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Media Type: CD
Title: BENEATH BETWEEN BEYOND
Street Release Date: 07/20/2004
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(Eyesore) from TAUNTON, MA
Reviewed on 12/4/2007...
Static-X are one of the most original bands coming out of the nu-metal era. They came off like a White Zombie/Fear Factory hybrid with a nu-metal foundation; a striking contrast to the more standard nu-metal bands. Furthering that contrast was the powerful vocals -- and ridiculously high hairdo -- of vocalist Wayne Static. Originally simply called Static, they released two self-titled demos that lead them to a record deal. With a new name, their major label debut, Wisconsin Death Trip, was released in 1999 and quickly garnered them a large fan base. They've maintained that fan base, despite the decline of nu-metal's popularity, over the course of three albums, and this, Beneath...Between...Beyond, a collection of unreleased tracks, covers, remixes, and rare demos.
Like with most albums of this nature, it's a mixed bag. The album is split up in sections, which makes it a smoother listen. The first eight tracks are the meat and potatoes of this album; featuring unreleased studio tracks that span the bands career it gets the album off to a great start. Two remixes follow; both are forgettable, if not simply pointless. The cover tracks come next in the shape of the old Ministry classic "Burning Inside," this one featuring Burton C. Bell from Fear Factory. Then there's a cover of Black Sabbath's "Behind The Wall Of Sleep" (originally featured on the Nativity In Black II tribute album) and the oft-covered "Gimme Gimme Shock Treatment" by The Ramones. The album is rounded out with five demo tracks.
This album is worth it simply for the eleven unreleased studio tracks and the covers. The two remixes will do nothing for you, and the demos are cool, but offer little in replay value because the studio versions are far superior. Beneath...Between...Beyond (great title for this type of album) is a solid odds-n-ends collection, but not without a few unnecessary dingleberries.
Good B-side collection
Rubin Carver | Gilbert, AZ USA | 06/16/2005
(3 out of 5 stars)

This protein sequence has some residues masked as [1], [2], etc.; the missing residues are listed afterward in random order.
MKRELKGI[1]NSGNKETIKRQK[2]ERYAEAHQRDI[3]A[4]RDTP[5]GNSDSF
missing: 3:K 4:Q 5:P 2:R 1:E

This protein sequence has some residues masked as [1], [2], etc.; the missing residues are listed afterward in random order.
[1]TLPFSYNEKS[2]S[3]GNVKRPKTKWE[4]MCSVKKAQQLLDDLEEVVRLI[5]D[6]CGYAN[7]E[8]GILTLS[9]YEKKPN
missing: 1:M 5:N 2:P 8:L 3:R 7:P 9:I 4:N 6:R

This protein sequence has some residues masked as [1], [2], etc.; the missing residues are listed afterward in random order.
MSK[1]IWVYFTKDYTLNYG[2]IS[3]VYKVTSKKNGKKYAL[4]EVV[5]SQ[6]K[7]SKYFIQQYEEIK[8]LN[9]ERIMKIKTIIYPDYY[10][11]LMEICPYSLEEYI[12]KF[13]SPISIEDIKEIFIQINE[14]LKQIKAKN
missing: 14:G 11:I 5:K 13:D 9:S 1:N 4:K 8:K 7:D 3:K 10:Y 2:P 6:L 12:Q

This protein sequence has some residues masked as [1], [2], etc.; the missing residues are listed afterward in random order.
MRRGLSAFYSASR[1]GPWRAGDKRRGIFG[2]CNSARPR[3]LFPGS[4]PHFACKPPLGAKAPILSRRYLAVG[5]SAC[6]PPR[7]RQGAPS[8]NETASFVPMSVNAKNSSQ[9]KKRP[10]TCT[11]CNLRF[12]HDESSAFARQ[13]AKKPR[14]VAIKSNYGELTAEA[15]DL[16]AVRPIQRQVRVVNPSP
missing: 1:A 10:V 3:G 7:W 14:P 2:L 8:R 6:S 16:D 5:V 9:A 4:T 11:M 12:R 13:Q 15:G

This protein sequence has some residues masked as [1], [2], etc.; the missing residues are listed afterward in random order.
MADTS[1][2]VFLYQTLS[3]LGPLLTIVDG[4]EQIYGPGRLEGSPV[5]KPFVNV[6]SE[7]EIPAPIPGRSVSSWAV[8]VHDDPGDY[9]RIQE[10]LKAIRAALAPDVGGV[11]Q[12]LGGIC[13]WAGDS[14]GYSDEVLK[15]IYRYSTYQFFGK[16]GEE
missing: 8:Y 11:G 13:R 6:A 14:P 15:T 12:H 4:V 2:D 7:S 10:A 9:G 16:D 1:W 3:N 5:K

"I am a fan of B-side collections. They neatly arrange all the B-sides into an easy to find and relatively inexpensive album, as opposed to hunting down all the singles and soundtracks (which is not only a pain in the rear, but costs a lot more more money.)
However, it still only gets 3 stars. Why? Because it's not really anything amazing. The B-sides are good for B-sides, but they're obviously B-sides for a reason. The completely original songs, eight total, are a bit varied, and sort of fit into four two-song sections. The first two tracks, "Breathe" and "Deliver Me" are mediocre suncooked metal tracks that remind me a bit of the Pantera side-project Down. "Anything But This" and "S.O.M." are two of Static-X's heaviest songs and are actually probably my favorites on this album. "Head" and "Down" most resemble Static-X's album tracks and could have fit on Wisconsin Death Trip or Machine, although I'm kind of glad they didn't. Last, "So Real" and "Crash" are largely electronic, harking back to the band's days as an unsigned band when they were more techno than metal.
This part could have made a good little EP by itself, but to satisfy the completionists, they included cover songs, remixes, and a few demos as well. The covers are decent, except the Ramones cover which I don't like because I don't like the Ramones at all.
The remixes aren't very good... all they do is bury the songs under a load of extra electronic noise. I like remixes that completey warp the song and make into an almost entirely new song. These remixes don't accomplish that exactly, and could have been left off without any complaint from me.
The demos are also pretty much worthless. They're just low budget recordings of basically the same songs you hear on the albums. This would have interested me more if it was recordings of their old songs from their formative techno days, but the songs are 100% recognizable. The biggest change is the feel of the drums in "No Pain" (a bit slower) and some parts that are missing (including the death metal intro) in "Get to the Gone."
I would be just as happy with this album if they had dropped the demos and remixes, and even the covers wouldn't be a big loss. If you're not already a fan of the band, this is probably not the place to start. However, I feel it is worth it for the 8 real B-sides in the first half of the CD. Just don't expect anything that compares to the albums."